Pittsburgh the Powerful
- Thumbnails: 1., 2., 3., 4., 5.
- "Some Pittsburgh Steel Workers." 1909.
- "The visitor in a steel mill sees only faces reddened by the glare of
fire and hot steel, muscles standing out in knots and bands on bare arms,
clothing frayed with usage and begrimed by machinery."
- "The Pittsburgh Owl." 1925.
- "If you gaze down upon it from one of the highest peaks, it looks like
a grand collection of mechanical toys--like the playthings you might see
under a little millionaire boy's Christmas tree. Miles and miles of toy
freight-trains, thousands of miniature automobiles running along the
suspension bridges like little cashboxes on a wire, toy steamboats,
meccano-bridges and towers, every sort of contrivance that can make a loud
noise, or run very fast, or flash a bright light, or go puff-puff. Every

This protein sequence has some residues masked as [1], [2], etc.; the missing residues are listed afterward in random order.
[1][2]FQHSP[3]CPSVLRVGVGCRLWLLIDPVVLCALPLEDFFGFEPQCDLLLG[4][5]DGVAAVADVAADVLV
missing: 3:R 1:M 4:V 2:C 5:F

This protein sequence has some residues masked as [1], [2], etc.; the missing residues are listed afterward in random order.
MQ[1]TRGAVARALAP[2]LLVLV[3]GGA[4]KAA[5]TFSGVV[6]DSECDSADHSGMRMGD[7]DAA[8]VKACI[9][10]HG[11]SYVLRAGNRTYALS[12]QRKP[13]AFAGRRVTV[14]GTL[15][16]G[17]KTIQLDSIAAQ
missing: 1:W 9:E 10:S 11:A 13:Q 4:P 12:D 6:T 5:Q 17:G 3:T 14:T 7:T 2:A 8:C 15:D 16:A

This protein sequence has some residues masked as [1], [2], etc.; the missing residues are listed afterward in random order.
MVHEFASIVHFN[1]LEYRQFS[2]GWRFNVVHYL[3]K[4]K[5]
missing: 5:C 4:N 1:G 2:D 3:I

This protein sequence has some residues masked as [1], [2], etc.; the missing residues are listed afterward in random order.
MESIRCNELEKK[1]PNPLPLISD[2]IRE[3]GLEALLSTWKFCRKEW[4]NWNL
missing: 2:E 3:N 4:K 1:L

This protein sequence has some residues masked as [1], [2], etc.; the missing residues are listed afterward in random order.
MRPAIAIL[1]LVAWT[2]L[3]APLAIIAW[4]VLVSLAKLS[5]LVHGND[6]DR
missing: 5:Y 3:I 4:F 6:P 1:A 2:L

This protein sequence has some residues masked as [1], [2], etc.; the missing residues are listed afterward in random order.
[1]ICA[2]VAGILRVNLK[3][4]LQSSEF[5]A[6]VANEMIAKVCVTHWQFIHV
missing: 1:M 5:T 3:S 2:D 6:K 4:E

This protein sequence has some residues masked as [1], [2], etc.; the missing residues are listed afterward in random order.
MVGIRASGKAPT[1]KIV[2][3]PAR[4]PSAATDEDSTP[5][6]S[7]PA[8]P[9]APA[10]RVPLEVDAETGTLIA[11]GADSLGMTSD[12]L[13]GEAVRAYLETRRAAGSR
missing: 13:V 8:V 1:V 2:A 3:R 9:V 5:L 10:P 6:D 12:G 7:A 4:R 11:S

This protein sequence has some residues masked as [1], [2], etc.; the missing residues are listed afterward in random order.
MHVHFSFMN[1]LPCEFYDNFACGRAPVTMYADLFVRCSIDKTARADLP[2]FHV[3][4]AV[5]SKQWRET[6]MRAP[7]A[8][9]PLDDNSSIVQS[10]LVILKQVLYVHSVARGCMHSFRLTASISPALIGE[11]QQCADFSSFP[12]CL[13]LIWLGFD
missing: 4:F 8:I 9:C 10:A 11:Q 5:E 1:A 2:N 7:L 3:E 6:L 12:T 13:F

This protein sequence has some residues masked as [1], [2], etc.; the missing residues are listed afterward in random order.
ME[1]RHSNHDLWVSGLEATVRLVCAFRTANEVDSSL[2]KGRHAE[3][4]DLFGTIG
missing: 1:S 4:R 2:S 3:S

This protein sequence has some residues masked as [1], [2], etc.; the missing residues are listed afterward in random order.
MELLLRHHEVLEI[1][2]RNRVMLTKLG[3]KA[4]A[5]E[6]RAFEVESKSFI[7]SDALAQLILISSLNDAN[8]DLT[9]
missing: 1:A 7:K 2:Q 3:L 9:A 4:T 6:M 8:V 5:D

city has some of these, but Pittsburgh has them all."
- "The Negroes of Pittsburgh." 1909.
- "Twenty per cent of the men follow manufacturing and mechanical
pursuits. Because of the abundance of work good Negro mechanics have no
difficulty in keeping busy, though they have made little headway in the
unions. An occasional Negro is a union member, as, for instance, four or
five carpenters, a few stone-masons and a few plasterers. Here, as
elsewhere, they gain admission easily only to the hardest kinds of work."
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